There are situations when driving becomes a difficult task, which results in encountering poor/special conditions. These include driving at night, driving in rain, harmattan haze, misty/foggy weather, etc. Even when driving under poor conditions, the driver is still responsible for keeping full control of the vehicle at all times. Most poor driving conditions result in reduced visibility, which may necessitate the driver in switching on their headlights, which can significantly reduce the chances of an accident because your vehicle is easier to see.
When driving under poor condition, other recommended practices to keep safe on the road include:
â€¢ Reduce your normal driving speed.
â€¢ Reduce your speed further on seeing headlights or taillights. The headlights may be on a vehicle being driven down the centre of the road, and the taillights may be a vehicle stopped on the road or just barely moving.
â€¢ If driving at a greatly reduced speed, turn your hazard lights on. This will make you more visible and warn other drivers that you are travelling at a reduced rate of speed.
â€¢ Be prepared for emergency stops. If the visibility becomes so poor that you can barely see, cautiously pull off and stop. Wait until visibility improves before.
Some of the poor driving conditions we encounter are explained below:
Driving at Night
In some situations when the road are in good condition and devoid of potholes, driving at night can be easier than driving in daylight, for instance, there might often be less traffic at night and you can usually see approaching headlights early. But in other situations, driving at night is more dangerous than driving during the day because you cannot see as far.
When driving at night, there are a lot of things that you cannot see, for example cyclists, pedestrians, animals and so on, which will result in driving more slowly and you should remember that you must be able to stop safely well within the clear space that you can see ahead. If you are dazzled by approaching headlights at night, slow down and look away from the source of the light. If necessary, stop your car..
Many cars have â€˜dipping mirrorsâ€™ (anti-dazzle device) to reduce glare from following headlights. Avoid dazzling drivers in front by keeping well back.
When driving at night, allow plenty of fresh air in your vehicle to avoid drowsiness, if you feel tired, stop and take a break.
To minimize the hazards of night driving, ensure that you do the following:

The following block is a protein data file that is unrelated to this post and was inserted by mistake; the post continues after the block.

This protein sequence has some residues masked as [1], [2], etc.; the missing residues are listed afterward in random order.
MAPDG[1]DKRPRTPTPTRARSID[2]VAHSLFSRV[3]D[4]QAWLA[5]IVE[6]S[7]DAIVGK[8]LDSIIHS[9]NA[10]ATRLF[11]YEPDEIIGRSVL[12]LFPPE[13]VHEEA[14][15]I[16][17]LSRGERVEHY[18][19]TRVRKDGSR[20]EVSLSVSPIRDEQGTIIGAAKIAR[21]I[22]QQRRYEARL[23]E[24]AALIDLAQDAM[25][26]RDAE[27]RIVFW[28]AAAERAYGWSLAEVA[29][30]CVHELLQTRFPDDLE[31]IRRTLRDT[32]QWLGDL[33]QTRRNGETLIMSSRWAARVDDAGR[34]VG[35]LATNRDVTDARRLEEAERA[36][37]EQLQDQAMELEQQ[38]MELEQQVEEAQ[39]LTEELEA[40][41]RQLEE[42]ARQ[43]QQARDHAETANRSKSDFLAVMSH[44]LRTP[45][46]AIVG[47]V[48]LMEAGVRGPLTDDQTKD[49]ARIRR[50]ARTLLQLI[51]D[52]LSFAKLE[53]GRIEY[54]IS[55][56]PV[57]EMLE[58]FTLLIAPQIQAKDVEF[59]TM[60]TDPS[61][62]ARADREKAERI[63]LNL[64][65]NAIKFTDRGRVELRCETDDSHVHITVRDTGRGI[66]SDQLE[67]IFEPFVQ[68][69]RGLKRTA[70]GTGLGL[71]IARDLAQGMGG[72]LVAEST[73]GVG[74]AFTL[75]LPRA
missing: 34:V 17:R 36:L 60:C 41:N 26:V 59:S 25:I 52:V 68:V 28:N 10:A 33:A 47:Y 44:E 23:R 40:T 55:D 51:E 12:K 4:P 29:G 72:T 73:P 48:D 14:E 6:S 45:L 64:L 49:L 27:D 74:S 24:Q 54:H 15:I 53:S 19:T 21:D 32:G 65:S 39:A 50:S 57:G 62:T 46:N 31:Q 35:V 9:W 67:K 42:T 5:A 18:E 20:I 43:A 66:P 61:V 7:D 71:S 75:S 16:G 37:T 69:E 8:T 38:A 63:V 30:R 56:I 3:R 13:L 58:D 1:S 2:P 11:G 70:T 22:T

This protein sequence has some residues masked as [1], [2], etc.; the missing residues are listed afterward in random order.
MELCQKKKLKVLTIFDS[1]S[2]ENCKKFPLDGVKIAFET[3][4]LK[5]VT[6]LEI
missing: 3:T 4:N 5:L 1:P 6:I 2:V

â€¢ Check your lights regularly so the low beams reveal objects ahead without dazzling oncoming drivers.
â€¢ Keep headlights clean.
â€¢ Keep the interior lights off so that your eyes will remain adapted to the dark.
â€¢ Watch for pedestrians and vehicles stopped at the side of the road.
â€¢ If you must stop, pull off the road and use your hazard lights.
â€¢ Watch out for road signs, as they are more difficult to see and read at night.
â€¢ Keep both the inside and outside of the windscreen clean.
Fog is caused by droplets of moisture in the air. At its worst you can barely see the bonnet of your car. In these conditions it would be extremely unwise to drive. Always use dipped headlights (or front fog lights) and high-intensity rear lights when visibility is seriously reduced.
Never â€˜hang onâ€™ to the tail lights of another vehicle in fog as this would reduce your available stopping distance in an emergency.
In foggy conditions, it is best not to drive. However, if you must drive in fog, you need to take the following precautions:
â€¢ Increase your following distance.
â€¢ Drive at slow speed. If you see headlights or taillights, slow down the more. A driver may be driving in the centre of the roadway or may be stopped or barely moving.
â€¢ Drive with your headlights set on dipped, or use fog lights.
â€¢ Stay within the limits of your vision of your headlights. You may have to stop suddenly. If the fog is too dense, pull off the road and stop.
â€¢ Use your direction indicators long before you turn right or left, and brake early when you approach a stop to warn other drivers.
...to be continued
Stephen K. Dieseruvwe
Director General, Delta State Traffic Management Authority (DESTMA)
**Driver Trainer and Road Safety Consultant